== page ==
received, through Colonel Bankhead, corps inspector, and order to move down the road leading northwarding with all possible dispatch, as the cavalry and infantry were to attack the enemy at once. I moved up troops as promptly as I could, and on arriving near the place where the corps was formed for the attack was met by yourself. You immediately pointed out the ground that my troops wee to form on, remarking is substance that you wished me to be a expeditions as possible. The order wad executed at once, and I then reported in person to you. In my opinion the division was formed without any halting or unnecessary delay.
The following is from General Ayres, dated June 24:
SIR: I have the honor to acknowledge the receipt of yours of the 17th instant, last evening, asking an official statement concerning the movement of the Fifth Corps on the 1st of April, from the position where it was massed to that where the lines of battle were formed previous to the attack. I do not know at that time the order was given to commence the movement. I was ordered to follow the First Division. This was done, and my division was kept will closed up on the troop song rout. On arriving near the position where the lines where forming you requested me to form my troops as expeditiously as possible, as General Sheridan desired to attack the enemy immediately. Once again during the formation you desired me to be expeditions. My division being a very small one, was soon formed, whereupon I reported to you that I was ready. The order was then given, and the troops moved at once to the attack.
R. B. AYRES,
In view of this testimony it is apparent that General Sheridan had left out of his calculations the necessary time to make the formation he directed, and that, in his own opinion, his plan was endangered thereby. The propriety of an army all moving at once presupposes, in order that the general who so employs it should be entitled to the credit of the results obtained, that he should have his information so exact that the mass falls directly upon a vulnerable and vital point of the enemy's position. If there should be a mistake in this, the chief merit belongs to those exertions and arrangements by which this mistake is corrected or in the new dispositions which the occasion demands as requisite and which are not impracticable. But this calculation as to the potion of the left flank of the enemy's line was faulty, and to a very serious exigent, considering that he placed all the troops in position for the move. The changes we had to make afterward required the greatest exertion of myself and staff, when everything was in motion and in woods of the difficult nature usually found in Virginia, no one of the command being at all acquainted with eh ground over which we were moving.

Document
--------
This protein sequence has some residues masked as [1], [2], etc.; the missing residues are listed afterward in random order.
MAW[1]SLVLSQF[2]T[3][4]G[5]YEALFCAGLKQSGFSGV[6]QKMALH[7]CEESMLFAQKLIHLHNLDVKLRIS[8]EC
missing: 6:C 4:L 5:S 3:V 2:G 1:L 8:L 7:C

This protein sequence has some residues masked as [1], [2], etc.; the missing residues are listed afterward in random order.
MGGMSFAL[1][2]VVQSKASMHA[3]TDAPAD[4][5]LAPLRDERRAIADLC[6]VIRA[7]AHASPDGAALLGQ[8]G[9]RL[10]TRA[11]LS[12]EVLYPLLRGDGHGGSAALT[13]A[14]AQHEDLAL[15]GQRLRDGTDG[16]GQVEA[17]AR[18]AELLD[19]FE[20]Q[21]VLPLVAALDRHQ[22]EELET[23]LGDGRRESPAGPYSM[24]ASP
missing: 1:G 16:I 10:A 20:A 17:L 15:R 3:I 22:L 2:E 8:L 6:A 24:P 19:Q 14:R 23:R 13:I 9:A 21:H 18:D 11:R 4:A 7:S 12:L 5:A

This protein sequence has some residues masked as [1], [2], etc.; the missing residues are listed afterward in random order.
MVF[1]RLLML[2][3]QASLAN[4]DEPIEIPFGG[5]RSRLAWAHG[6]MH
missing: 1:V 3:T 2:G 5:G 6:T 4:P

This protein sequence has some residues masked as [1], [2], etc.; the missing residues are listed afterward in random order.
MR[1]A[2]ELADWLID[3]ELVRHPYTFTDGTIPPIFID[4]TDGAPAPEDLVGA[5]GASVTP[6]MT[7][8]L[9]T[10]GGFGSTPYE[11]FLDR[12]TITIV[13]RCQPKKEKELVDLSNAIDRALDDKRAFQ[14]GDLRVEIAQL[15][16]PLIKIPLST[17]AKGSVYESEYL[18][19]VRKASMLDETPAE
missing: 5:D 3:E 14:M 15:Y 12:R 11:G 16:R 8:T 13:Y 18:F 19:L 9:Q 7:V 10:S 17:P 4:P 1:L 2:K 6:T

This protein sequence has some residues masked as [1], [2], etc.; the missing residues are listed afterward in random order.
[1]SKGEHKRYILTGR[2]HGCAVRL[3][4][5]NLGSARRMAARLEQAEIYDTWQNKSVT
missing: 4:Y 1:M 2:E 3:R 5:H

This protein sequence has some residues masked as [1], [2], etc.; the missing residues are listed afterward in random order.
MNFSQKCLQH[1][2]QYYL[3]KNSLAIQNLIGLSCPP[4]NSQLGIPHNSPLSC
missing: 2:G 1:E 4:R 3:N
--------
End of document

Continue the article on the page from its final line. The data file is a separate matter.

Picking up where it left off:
After the forward movement began a few minutes brought us to the White Oak road, distant about 1,000 yards. There we found the advance of General Mackenzie's cavalry, which, coming up the White Oak road, had arrived there just before us. This showed us for the first time that we were too far to our right of the enemy's left flank. General Ayres' right crossed the road in the open field, and his division commenced changing front at once, so as to bring his line on the right flank of the enemy's position. Fortunately for us the enemy's left flank so rested in the woods that he could not fire at us as we crossed this open field, and the part of it that faced us formed a very thirst line. This General Ayres attacked at once, the firing being heavy, but less than usually destructive, on account of the thick woods. The rapid change of front by General Ayres caused his right flank at first to bet in advance of General Crawford's, owing to the greater distance the latter had to move, nd exposed the forme to being taken in flank by the enemy. Orders were sent by me to General Crawford to oblique his division to